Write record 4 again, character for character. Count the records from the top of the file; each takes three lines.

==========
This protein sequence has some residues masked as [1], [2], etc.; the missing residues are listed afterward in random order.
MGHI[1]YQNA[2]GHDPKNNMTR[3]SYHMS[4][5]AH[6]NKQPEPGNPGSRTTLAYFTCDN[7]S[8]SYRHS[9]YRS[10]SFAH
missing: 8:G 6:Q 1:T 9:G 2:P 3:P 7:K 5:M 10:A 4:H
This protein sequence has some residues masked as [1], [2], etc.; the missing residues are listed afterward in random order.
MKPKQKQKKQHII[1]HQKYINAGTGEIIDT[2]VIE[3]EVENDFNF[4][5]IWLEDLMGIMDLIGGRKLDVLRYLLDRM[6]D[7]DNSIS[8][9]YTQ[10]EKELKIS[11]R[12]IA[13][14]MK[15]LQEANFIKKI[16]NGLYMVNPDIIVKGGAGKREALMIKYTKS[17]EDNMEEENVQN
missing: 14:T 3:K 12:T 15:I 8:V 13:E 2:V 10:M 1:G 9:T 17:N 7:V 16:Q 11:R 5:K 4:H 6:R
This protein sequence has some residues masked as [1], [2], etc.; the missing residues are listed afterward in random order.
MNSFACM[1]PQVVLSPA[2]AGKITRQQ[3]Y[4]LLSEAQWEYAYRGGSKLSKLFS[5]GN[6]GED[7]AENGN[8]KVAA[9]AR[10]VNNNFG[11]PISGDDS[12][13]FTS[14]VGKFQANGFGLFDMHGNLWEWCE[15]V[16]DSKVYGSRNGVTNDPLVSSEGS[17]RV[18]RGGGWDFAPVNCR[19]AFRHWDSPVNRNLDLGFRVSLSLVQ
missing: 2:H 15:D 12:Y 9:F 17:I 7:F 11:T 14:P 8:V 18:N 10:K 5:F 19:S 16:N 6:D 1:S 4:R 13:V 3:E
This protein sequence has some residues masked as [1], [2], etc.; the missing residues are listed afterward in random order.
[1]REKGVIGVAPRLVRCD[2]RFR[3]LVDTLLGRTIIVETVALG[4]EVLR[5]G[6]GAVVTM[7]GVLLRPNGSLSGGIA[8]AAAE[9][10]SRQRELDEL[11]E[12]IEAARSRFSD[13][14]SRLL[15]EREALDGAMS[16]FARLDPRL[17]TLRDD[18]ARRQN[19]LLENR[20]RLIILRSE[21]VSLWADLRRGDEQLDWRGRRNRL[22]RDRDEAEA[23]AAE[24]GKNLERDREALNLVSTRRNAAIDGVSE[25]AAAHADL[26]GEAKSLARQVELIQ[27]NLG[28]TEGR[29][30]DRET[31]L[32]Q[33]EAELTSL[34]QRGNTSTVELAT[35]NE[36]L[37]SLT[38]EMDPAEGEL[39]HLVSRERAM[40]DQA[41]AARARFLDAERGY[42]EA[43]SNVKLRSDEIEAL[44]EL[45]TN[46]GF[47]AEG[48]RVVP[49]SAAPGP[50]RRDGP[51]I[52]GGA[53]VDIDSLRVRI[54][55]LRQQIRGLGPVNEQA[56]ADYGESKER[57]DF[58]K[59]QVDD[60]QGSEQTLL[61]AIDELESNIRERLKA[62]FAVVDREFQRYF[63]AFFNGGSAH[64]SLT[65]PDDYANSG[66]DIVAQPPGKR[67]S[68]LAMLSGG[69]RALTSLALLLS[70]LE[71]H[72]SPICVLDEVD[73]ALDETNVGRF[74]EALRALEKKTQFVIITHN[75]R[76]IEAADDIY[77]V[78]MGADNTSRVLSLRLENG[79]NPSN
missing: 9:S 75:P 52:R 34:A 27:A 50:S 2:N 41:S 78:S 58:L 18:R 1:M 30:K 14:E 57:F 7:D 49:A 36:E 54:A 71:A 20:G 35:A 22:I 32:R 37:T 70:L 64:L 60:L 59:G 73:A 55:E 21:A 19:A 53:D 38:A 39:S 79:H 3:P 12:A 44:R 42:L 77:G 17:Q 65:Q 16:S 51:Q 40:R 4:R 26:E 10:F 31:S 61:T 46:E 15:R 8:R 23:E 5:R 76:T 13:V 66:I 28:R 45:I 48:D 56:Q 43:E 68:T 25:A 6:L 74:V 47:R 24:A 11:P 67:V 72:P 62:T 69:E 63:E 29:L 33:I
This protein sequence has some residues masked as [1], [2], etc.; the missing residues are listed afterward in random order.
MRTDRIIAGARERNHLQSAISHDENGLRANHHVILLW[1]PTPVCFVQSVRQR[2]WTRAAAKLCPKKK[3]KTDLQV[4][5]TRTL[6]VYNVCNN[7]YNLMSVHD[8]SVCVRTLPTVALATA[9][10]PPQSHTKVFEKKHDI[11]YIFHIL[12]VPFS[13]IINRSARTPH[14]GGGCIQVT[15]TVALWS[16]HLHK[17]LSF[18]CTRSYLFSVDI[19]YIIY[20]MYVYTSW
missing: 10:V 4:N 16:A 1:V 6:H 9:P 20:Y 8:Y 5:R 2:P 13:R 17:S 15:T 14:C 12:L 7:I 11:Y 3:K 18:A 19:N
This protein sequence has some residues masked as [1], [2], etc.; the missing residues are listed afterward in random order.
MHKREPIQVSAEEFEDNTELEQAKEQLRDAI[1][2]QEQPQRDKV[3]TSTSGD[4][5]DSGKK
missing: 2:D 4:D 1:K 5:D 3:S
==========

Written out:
This protein sequence has some residues masked as [1], [2], etc.; the missing residues are listed afterward in random order.
[1]REKGVIGVAPRLVRCD[2]RFR[3]LVDTLLGRTIIVETVALG[4]EVLR[5]G[6]GAVVTM[7]GVLLRPNGSLSGGIA[8]AAAE[9][10]SRQRELDEL[11]E[12]IEAARSRFSD[13][14]SRLL[15]EREALDGAMS[16]FARLDPRL[17]TLRDD[18]ARRQN[19]LLENR[20]RLIILRSE[21]VSLWADLRRGDEQLDWRGRRNRL[22]RDRDEAEA[23]AAE[24]GKNLERDREALNLVSTRRNAAIDGVSE[25]AAAHADL[26]GEAKSLARQVELIQ[27]NLG[28]TEGR[29][30]DRET[31]L[32]Q[33]EAELTSL[34]QRGNTSTVELAT[35]NE[36]L[37]SLT[38]EMDPAEGEL[39]HLVSRERAM[40]DQA[41]AARARFLDAERGY[42]EA[43]SNVKLRSDEIEAL[44]EL[45]TN[46]GF[47]AEG[48]RVVP[49]SAAPGP[50]RRDGP[51]I[52]GGA[53]VDIDSLRVRI[54][55]LRQQIRGLGPVNEQA[56]ADYGESKER[57]DF[58]K[59]QVDD[60]QGSEQTLL[61]AIDELESNIRERLKA[62]FAVVDREFQRYF[63]AFFNGGSAH[64]SLT[65]PDDYANSG[66]DIVAQPPGKR[67]S[68]LAMLSGG[69]RALTSLALLLS[70]LE[71]H[72]SPICVLDEVD[73]ALDETNVGRF[74]EALRALEKKTQFVIITHN[75]R[76]IEAADDIY[77]V[78]MGADNTSRVLSLRLENG[79]NPSN
missing: 9:S 75:P 52:R 34:A 27:A 50:S 2:N 41:S 78:S 58:L 18:R 1:M 30:K 14:E 57:F 7:D 49:A 36:E 54:A 71:A 20:G 35:A 22:I 32:R 37:T 70:L 64:L 60:L 59:G 73:A 55:E 21:A 19:A 53:D 38:A 39:S 79:H 3:P 12:A 44:R 42:L 77:G 17:Q 65:Q 16:S 51:Q 40:R 4:R 26:E 10:F 31:S 61:T 46:E 15:R 8:R 23:E 5:R 76:T 13:V 66:I 28:R 45:I 48:D 56:Q 43:E 68:T 25:A 6:L 74:V 47:R 24:A 11:P 67:V 72:P 62:T 69:E 63:E 29:L 33:I